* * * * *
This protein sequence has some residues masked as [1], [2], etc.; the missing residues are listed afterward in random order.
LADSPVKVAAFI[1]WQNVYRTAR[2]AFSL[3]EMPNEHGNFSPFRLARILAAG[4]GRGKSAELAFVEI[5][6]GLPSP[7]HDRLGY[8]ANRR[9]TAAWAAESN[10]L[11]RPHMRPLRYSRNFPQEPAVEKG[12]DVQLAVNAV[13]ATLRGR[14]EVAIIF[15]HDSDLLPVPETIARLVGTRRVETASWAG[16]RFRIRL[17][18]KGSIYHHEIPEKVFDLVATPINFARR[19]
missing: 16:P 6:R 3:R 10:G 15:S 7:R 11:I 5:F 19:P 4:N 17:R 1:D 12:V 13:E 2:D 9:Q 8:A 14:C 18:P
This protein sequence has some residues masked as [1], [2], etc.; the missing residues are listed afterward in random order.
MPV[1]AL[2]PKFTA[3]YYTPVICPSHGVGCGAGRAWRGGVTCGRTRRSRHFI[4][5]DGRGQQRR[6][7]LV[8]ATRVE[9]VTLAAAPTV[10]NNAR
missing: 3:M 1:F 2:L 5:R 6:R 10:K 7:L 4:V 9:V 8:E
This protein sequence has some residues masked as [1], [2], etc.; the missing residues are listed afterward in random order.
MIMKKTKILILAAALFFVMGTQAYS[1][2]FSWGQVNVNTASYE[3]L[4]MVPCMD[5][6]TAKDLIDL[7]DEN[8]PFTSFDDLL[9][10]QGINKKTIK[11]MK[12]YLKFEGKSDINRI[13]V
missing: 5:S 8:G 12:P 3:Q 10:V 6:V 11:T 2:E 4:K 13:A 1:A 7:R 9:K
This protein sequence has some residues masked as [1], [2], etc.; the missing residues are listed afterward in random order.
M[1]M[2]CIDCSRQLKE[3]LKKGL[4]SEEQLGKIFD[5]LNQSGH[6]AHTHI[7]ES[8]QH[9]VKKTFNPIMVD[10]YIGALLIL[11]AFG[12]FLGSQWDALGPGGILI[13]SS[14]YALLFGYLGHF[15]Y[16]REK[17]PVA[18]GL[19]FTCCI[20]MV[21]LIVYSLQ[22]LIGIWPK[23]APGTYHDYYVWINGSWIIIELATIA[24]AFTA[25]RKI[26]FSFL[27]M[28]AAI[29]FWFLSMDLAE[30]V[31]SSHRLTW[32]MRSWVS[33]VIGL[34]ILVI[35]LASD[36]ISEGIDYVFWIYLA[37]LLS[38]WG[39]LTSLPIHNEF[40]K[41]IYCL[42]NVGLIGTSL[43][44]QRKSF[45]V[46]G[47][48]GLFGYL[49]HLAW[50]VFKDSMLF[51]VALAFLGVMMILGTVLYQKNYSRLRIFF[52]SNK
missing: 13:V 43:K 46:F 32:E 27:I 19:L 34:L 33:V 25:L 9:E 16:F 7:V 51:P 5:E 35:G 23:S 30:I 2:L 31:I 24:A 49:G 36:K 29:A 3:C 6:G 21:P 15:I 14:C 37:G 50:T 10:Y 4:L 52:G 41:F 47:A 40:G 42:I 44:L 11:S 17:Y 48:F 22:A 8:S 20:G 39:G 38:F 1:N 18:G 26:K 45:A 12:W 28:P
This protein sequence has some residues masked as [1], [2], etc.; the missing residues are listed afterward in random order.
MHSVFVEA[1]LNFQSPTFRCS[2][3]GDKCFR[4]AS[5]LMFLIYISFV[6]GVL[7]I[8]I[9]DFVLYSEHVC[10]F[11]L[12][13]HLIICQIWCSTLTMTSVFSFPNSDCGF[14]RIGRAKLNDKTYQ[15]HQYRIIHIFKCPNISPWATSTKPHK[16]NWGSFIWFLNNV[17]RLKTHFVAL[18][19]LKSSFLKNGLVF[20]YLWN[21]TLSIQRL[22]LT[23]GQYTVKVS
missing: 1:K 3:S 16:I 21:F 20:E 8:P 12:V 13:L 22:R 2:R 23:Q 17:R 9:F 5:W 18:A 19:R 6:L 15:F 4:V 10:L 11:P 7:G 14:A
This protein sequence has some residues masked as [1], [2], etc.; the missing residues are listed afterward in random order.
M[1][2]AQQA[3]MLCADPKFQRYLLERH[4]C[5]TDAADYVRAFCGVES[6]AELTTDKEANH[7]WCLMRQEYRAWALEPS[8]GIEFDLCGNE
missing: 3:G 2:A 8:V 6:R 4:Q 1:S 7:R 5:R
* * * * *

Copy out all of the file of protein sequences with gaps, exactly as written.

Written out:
This protein sequence has some residues masked as [1], [2], etc.; the missing residues are listed afterward in random order.
LADSPVKVAAFI[1]WQNVYRTAR[2]AFSL[3]EMPNEHGNFSPFRLARILAAG[4]GRGKSAELAFVEI[5][6]GLPSP[7]HDRLGY[8]ANRR[9]TAAWAAESN[10]L[11]RPHMRPLRYSRNFPQEPAVEKG[12]DVQLAVNAV[13]ATLRGR[14]EVAIIF[15]HDSDLLPVPETIARLVGTRRVETASWAG[16]RFRIRL[17][18]KGSIYHHEIPEKVFDLVATPINFARR[19]
missing: 16:P 6:R 3:R 10:G 15:S 7:R 11:I 5:F 19:P 4:N 17:R 1:D 12:V 13:E 2:D 9:Q 8:A 14:C 18:P
This protein sequence has some residues masked as [1], [2], etc.; the missing residues are listed afterward in random order.
MPV[1]AL[2]PKFTA[3]YYTPVICPSHGVGCGAGRAWRGGVTCGRTRRSRHFI[4][5]DGRGQQRR[6][7]LV[8]ATRVE[9]VTLAAAPTV[10]NNAR
missing: 3:M 1:F 2:L 5:R 6:R 10:K 7:L 4:V 9:V 8:E
This protein sequence has some residues masked as [1], [2], etc.; the missing residues are listed afterward in random order.
MIMKKTKILILAAALFFVMGTQAYS[1][2]FSWGQVNVNTASYE[3]L[4]MVPCMD[5][6]TAKDLIDL[7]DEN[8]PFTSFDDLL[9][10]QGINKKTIK[11]MK[12]YLKFEGKSDINRI[13]V
missing: 5:S 8:G 12:P 3:Q 10:V 6:V 11:T 2:E 4:K 13:A 1:A 7:R 9:K
This protein sequence has some residues masked as [1], [2], etc.; the missing residues are listed afterward in random order.
M[1]M[2]CIDCSRQLKE[3]LKKGL[4]SEEQLGKIFD[5]LNQSGH[6]AHTHI[7]ES[8]QH[9]VKKTFNPIMVD[10]YIGALLIL[11]AFG[12]FLGSQWDALGPGGILI[13]SS[14]YALLFGYLGHF[15]Y[16]REK[17]PVA[18]GL[19]FTCCI[20]MV[21]LIVYSLQ[22]LIGIWPK[23]APGTYHDYYVWINGSWIIIELATIA[24]AFTA[25]RKI[26]FSFL[27]M[28]AAI[29]FWFLSMDLAE[30]V[31]SSHRLTW[32]MRSWVS[33]VIGL[34]ILVI[35]LASD[36]ISEGIDYVFWIYLA[37]LLS[38]WG[39]LTSLPIHNEF[40]K[41]IYCL[42]NVGLIGTSL[43][44]QRKSF[45]V[46]G[47][48]GLFGYL[49]HLAW[50]VFKDSMLF[51]VALAFLGVMMILGTVLYQKNYSRLRIFF[52]SNK
missing: 13:V 43:K 46:F 32:E 27:I 19:L 34:L 33:V 25:L 9:E 16:F 7:V 51:P 5:E 35:G 23:S 30:I 2:L 31:I 24:A 49:G 36:K 29:A 3:C 6:G 21:P 15:I 14:C 37:G 50:T 10:Y 4:L 52:G 41:F 47:A 40:G 42:I 44:L 11:S 17:Y 48:F 22:A 8:S 20:G 39:G 38:F 1:N 18:G 26:K 45:A 12:W 28:P
This protein sequence has some residues masked as [1], [2], etc.; the missing residues are listed afterward in random order.
MHSVFVEA[1]LNFQSPTFRCS[2][3]GDKCFR[4]AS[5]LMFLIYISFV[6]GVL[7]I[8]I[9]DFVLYSEHVC[10]F[11]L[12][13]HLIICQIWCSTLTMTSVFSFPNSDCGF[14]RIGRAKLNDKTYQ[15]HQYRIIHIFKCPNISPWATSTKPHK[16]NWGSFIWFLNNV[17]RLKTHFVAL[18][19]LKSSFLKNGLVF[20]YLWN[21]TLSIQRL[22]LT[23]GQYTVKVS
missing: 1:K 3:S 16:I 21:F 20:E 8:P 12:V 13:L 22:R 2:R 23:Q 17:R 9:F 5:W 18:A 19:R 6:L 15:F 4:V 10:L 11:P 7:G 14:A
This protein sequence has some residues masked as [1], [2], etc.; the missing residues are listed afterward in random order.
M[1][2]AQQA[3]MLCADPKFQRYLLERH[4]C[5]TDAADYVRAFCGVES[6]AELTTDKEANH[7]WCLMRQEYRAWALEPS[8]GIEFDLCGNE
missing: 3:G 2:A 8:V 6:R 4:Q 1:S 7:R 5:R